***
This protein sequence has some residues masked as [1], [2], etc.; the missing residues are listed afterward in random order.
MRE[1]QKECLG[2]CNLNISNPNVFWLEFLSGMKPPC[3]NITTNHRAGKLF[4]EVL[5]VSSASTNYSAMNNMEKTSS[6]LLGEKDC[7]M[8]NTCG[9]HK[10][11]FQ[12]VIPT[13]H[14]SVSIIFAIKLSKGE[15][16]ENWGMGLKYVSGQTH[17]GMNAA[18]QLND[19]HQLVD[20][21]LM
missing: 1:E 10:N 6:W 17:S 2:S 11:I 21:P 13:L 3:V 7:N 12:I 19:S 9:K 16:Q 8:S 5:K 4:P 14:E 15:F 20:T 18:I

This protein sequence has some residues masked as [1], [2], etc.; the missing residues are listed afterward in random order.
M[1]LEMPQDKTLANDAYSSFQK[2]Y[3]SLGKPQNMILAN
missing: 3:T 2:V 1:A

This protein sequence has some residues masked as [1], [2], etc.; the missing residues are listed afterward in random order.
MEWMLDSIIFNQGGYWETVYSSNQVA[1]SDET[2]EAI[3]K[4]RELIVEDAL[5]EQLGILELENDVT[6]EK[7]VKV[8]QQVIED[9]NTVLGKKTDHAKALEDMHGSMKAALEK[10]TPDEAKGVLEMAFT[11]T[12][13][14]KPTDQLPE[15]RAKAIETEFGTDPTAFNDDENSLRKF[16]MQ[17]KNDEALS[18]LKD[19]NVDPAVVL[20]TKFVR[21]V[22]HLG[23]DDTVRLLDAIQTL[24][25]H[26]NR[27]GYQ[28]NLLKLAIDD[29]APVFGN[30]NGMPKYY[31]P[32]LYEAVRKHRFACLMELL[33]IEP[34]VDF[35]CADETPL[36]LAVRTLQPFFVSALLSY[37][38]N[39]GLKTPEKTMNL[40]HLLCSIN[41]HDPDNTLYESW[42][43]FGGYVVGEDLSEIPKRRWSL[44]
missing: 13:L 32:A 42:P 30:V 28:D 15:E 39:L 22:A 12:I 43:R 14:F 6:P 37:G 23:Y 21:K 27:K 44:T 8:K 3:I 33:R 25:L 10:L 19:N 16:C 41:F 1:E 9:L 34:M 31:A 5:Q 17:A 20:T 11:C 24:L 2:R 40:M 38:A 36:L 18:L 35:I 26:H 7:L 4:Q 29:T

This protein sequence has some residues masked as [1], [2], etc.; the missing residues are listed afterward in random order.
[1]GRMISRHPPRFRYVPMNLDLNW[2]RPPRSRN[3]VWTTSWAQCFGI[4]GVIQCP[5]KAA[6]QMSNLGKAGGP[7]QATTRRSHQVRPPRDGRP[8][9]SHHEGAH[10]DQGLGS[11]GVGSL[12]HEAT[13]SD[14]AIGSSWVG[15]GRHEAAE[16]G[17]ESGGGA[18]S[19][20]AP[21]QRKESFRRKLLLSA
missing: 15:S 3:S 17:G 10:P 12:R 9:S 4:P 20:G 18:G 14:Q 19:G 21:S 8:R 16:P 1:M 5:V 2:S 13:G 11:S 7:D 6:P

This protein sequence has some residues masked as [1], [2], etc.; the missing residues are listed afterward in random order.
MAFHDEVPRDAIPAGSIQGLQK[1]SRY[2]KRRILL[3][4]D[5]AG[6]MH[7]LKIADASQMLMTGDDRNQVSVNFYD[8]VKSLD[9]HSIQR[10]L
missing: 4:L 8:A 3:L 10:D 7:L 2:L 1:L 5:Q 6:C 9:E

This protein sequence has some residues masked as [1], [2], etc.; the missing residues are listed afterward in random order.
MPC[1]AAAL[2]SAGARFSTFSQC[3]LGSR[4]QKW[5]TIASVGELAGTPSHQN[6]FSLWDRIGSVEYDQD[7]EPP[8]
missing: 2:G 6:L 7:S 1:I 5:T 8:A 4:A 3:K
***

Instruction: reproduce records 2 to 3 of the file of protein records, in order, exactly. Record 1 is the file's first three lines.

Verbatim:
This protein sequence has some residues masked as [1], [2], etc.; the missing residues are listed afterward in random order.
M[1]LEMPQDKTLANDAYSSFQK[2]Y[3]SLGKPQNMILAN
missing: 3:T 2:V 1:A

This protein sequence has some residues masked as [1], [2], etc.; the missing residues are listed afterward in random order.
MEWMLDSIIFNQGGYWETVYSSNQVA[1]SDET[2]EAI[3]K[4]RELIVEDAL[5]EQLGILELENDVT[6]EK[7]VKV[8]QQVIED[9]NTVLGKKTDHAKALEDMHGSMKAALEK[10]TPDEAKGVLEMAFT[11]T[12][13][14]KPTDQLPE[15]RAKAIETEFGTDPTAFNDDENSLRKF[16]MQ[17]KNDEALS[18]LKD[19]NVDPAVVL[20]TKFVR[21]V[22]HLG[23]DDTVRLLDAIQTL[24][25]H[26]NR[27]GYQ[28]NLLKLAIDD[29]APVFGN[30]NGMPKYY[31]P[32]LYEAVRKHRFACLMELL[33]IEP[34]VDF[35]CADETPL[36]LAVRTLQPFFVSALLSY[37][38]N[39]GLKTPEKTMNL[40]HLLCSIN[41]HDPDNTLYESW[42][43]FGGYVVGEDLSEIPKRRWSL[44]
missing: 13:L 32:A 42:P 30:V 28:D 15:E 39:L 22:A 12:I 43:R 14:F 6:P 37:G 23:Y 21:K 27:K 44:T 8:K 3:I 33:R 25:L 10:L 19:N 16:C 41:F 1:E 9:L 34:M 31:A 5:Q 17:A 20:T 11:C 24:L 2:R 40:M 38:A 36:L 18:L 35:I 26:H 7:L 4:Q 29:T